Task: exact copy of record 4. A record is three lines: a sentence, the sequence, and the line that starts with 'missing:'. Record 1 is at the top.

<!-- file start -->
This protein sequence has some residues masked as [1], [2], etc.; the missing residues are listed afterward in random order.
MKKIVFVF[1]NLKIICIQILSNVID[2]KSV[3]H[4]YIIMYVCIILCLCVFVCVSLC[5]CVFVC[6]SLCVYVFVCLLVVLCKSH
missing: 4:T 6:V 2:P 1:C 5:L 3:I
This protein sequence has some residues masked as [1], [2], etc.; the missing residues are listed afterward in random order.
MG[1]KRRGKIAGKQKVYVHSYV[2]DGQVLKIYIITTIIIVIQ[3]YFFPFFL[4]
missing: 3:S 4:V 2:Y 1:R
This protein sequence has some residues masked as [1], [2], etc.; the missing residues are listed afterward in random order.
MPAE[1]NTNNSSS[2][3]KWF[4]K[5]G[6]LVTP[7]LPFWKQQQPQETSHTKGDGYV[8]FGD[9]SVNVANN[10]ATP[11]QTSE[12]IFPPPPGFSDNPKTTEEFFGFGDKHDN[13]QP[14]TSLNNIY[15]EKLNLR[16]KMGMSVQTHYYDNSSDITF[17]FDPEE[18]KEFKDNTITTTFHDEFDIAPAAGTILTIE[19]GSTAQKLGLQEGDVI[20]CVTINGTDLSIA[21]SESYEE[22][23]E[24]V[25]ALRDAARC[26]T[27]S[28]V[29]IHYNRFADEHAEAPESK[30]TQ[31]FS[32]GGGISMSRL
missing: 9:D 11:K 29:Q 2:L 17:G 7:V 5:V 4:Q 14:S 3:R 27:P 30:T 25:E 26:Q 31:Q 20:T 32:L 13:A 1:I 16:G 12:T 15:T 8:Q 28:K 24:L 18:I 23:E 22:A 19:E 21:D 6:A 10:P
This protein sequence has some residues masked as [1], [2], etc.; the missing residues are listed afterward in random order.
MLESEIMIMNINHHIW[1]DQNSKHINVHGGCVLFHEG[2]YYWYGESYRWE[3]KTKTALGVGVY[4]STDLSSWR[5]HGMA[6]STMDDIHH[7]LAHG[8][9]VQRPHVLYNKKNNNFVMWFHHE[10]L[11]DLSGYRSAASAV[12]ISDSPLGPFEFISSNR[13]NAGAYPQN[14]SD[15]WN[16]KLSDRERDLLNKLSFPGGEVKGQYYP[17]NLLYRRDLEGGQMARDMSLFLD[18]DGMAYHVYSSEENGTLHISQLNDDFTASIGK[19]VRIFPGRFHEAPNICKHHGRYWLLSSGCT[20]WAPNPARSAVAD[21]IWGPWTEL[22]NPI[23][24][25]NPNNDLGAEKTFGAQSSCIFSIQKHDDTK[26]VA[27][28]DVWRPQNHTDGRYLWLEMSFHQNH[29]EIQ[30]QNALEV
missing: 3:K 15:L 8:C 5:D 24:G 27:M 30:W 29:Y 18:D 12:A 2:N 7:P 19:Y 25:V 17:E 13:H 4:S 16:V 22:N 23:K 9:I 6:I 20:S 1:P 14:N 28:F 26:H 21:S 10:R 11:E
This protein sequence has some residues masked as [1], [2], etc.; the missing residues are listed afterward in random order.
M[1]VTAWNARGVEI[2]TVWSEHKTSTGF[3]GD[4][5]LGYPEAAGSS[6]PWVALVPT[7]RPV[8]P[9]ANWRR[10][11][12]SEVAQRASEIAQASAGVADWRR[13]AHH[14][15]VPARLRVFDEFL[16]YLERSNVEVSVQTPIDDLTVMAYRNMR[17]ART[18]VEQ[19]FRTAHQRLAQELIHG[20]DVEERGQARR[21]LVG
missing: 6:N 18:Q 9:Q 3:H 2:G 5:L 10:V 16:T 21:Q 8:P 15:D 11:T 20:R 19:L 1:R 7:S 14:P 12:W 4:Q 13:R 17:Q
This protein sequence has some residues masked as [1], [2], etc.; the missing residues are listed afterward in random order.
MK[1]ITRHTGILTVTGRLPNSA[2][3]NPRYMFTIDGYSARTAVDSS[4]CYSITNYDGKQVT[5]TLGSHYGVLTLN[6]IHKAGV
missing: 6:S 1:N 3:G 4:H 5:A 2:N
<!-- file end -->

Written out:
This protein sequence has some residues masked as [1], [2], etc.; the missing residues are listed afterward in random order.
MLESEIMIMNINHHIW[1]DQNSKHINVHGGCVLFHEG[2]YYWYGESYRWE[3]KTKTALGVGVY[4]STDLSSWR[5]HGMA[6]STMDDIHH[7]LAHG[8][9]VQRPHVLYNKKNNNFVMWFHHE[10]L[11]DLSGYRSAASAV[12]ISDSPLGPFEFISSNR[13]NAGAYPQN[14]SD[15]WN[16]KLSDRERDLLNKLSFPGGEVKGQYYP[17]NLLYRRDLEGGQMARDMSLFLD[18]DGMAYHVYSSEENGTLHISQLNDDFTASIGK[19]VRIFPGRFHEAPNICKHHGRYWLLSSGCT[20]WAPNPARSAVAD[21]IWGPWTEL[22]NPI[23][24][25]NPNNDLGAEKTFGAQSSCIFSIQKHDDTK[26]VA[27][28]DVWRPQNHTDGRYLWLEMSFHQNH[29]EIQ[30]QNALEV
missing: 3:K 15:L 8:C 5:D 24:G 27:M 30:W 29:Y 18:D 12:A 2:N 7:P 19:Y 25:V 17:E 13:H 4:S 16:V 22:N 23:K 9:I 6:I 20:S 1:P 14:N 28:F 26:H 21:S 10:R 11:E